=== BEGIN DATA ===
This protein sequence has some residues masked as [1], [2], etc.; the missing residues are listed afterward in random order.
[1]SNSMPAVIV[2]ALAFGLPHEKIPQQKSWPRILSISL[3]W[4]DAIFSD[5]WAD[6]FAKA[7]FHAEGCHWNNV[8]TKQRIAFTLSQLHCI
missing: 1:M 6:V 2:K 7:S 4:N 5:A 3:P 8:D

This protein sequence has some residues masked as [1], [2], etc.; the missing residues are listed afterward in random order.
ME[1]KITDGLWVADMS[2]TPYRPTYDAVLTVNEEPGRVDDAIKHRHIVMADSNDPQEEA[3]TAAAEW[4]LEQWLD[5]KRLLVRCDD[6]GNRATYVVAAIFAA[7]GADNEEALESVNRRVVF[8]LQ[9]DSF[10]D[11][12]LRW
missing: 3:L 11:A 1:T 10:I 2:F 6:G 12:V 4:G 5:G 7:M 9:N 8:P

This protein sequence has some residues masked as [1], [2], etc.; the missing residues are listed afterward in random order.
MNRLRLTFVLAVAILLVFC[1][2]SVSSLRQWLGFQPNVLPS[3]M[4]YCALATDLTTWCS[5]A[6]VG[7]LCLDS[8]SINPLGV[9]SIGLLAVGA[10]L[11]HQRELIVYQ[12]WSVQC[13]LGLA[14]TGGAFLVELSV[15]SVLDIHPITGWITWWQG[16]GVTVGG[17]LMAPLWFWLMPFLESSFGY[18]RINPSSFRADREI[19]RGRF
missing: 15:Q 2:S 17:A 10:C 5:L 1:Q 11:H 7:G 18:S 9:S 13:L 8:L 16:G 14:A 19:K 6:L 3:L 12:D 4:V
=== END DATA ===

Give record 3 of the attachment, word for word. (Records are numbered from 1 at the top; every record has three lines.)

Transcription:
This protein sequence has some residues masked as [1], [2], etc.; the missing residues are listed afterward in random order.
MNRLRLTFVLAVAILLVFC[1][2]SVSSLRQWLGFQPNVLPS[3]M[4]YCALATDLTTWCS[5]A[6]VG[7]LCLDS[8]SINPLGV[9]SIGLLAVGA[10]L[11]HQRELIVYQ[12]WSVQC[13]LGLA[14]TGGAFLVELSV[15]SVLDIHPITGWITWWQG[16]GVTVGG[17]LMAPLWFWLMPFLESSFGY[18]RINPSSFRADREI[19]RGRF
missing: 15:Q 2:S 17:A 10:C 5:L 1:Q 11:H 7:G 18:S 9:S 13:L 8:L 16:G 14:A 19:K 6:L 3:L 12:D 4:V